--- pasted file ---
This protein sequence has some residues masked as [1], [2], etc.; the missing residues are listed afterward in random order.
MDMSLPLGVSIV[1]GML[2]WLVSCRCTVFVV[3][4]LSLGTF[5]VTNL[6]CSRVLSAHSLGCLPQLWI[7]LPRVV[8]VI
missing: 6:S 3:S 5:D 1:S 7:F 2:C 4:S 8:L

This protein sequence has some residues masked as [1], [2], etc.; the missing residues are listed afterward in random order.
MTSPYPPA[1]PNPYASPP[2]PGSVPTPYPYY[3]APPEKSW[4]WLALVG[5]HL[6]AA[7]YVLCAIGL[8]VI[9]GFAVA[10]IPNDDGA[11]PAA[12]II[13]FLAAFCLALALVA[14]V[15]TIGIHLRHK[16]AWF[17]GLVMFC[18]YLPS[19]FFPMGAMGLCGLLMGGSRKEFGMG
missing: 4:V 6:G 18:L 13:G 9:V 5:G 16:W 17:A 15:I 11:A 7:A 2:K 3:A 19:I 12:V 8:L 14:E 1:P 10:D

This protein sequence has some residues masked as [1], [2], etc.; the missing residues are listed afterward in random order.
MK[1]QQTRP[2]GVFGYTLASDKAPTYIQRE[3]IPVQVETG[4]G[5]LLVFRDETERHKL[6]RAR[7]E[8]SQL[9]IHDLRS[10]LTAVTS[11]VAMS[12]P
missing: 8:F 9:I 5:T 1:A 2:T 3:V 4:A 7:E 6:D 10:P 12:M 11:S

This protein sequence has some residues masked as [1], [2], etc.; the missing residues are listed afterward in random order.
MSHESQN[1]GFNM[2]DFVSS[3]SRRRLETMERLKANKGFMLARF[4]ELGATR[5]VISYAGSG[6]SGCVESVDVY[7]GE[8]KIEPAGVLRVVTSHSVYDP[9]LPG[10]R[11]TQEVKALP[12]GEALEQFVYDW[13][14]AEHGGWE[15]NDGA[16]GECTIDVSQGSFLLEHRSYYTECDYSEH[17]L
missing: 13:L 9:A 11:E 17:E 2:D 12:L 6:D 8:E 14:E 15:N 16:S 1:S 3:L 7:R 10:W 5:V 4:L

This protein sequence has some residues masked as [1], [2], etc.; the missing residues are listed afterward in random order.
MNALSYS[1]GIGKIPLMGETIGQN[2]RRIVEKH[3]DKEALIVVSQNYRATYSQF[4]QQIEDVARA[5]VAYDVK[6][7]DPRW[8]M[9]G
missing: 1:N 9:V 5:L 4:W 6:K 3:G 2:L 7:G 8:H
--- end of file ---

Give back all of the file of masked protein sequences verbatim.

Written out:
This protein sequence has some residues masked as [1], [2], etc.; the missing residues are listed afterward in random order.
MDMSLPLGVSIV[1]GML[2]WLVSCRCTVFVV[3][4]LSLGTF[5]VTNL[6]CSRVLSAHSLGCLPQLWI[7]LPRVV[8]VI
missing: 6:S 3:S 5:D 1:S 7:F 2:C 4:S 8:L

This protein sequence has some residues masked as [1], [2], etc.; the missing residues are listed afterward in random order.
MTSPYPPA[1]PNPYASPP[2]PGSVPTPYPYY[3]APPEKSW[4]WLALVG[5]HL[6]AA[7]YVLCAIGL[8]VI[9]GFAVA[10]IPNDDGA[11]PAA[12]II[13]FLAAFCLALALVA[14]V[15]TIGIHLRHK[16]AWF[17]GLVMFC[18]YLPS[19]FFPMGAMGLCGLLMGGSRKEFGMG
missing: 4:V 6:G 18:L 13:G 9:V 5:G 16:W 17:A 15:I 11:A 7:A 2:K 3:A 19:I 12:V 8:L 14:E 1:P 10:D

This protein sequence has some residues masked as [1], [2], etc.; the missing residues are listed afterward in random order.
MK[1]QQTRP[2]GVFGYTLASDKAPTYIQRE[3]IPVQVETG[4]G[5]LLVFRDETERHKL[6]RAR[7]E[8]SQL[9]IHDLRS[10]LTAVTS[11]VAMS[12]P
missing: 8:F 9:I 5:T 1:A 2:T 3:V 4:A 7:E 6:D 10:P 12:M 11:S

This protein sequence has some residues masked as [1], [2], etc.; the missing residues are listed afterward in random order.
MSHESQN[1]GFNM[2]DFVSS[3]SRRRLETMERLKANKGFMLARF[4]ELGATR[5]VISYAGSG[6]SGCVESVDVY[7]GE[8]KIEPAGVLRVVTSHSVYDP[9]LPG[10]R[11]TQEVKALP[12]GEALEQFVYDW[13][14]AEHGGWE[15]NDGA[16]GECTIDVSQGSFLLEHRSYYTECDYSEH[17]L
missing: 13:L 9:A 11:E 17:E 2:D 12:L 6:D 8:E 14:E 15:N 16:S 1:S 3:L 7:R 10:W 5:V 4:L

This protein sequence has some residues masked as [1], [2], etc.; the missing residues are listed afterward in random order.
MNALSYS[1]GIGKIPLMGETIGQN[2]RRIVEKH[3]DKEALIVVSQNYRATYSQF[4]QQIEDVARA[5]VAYDVK[6][7]DPRW[8]M[9]G
missing: 1:N 9:V 5:L 4:W 6:K 3:G 2:L 7:G 8:H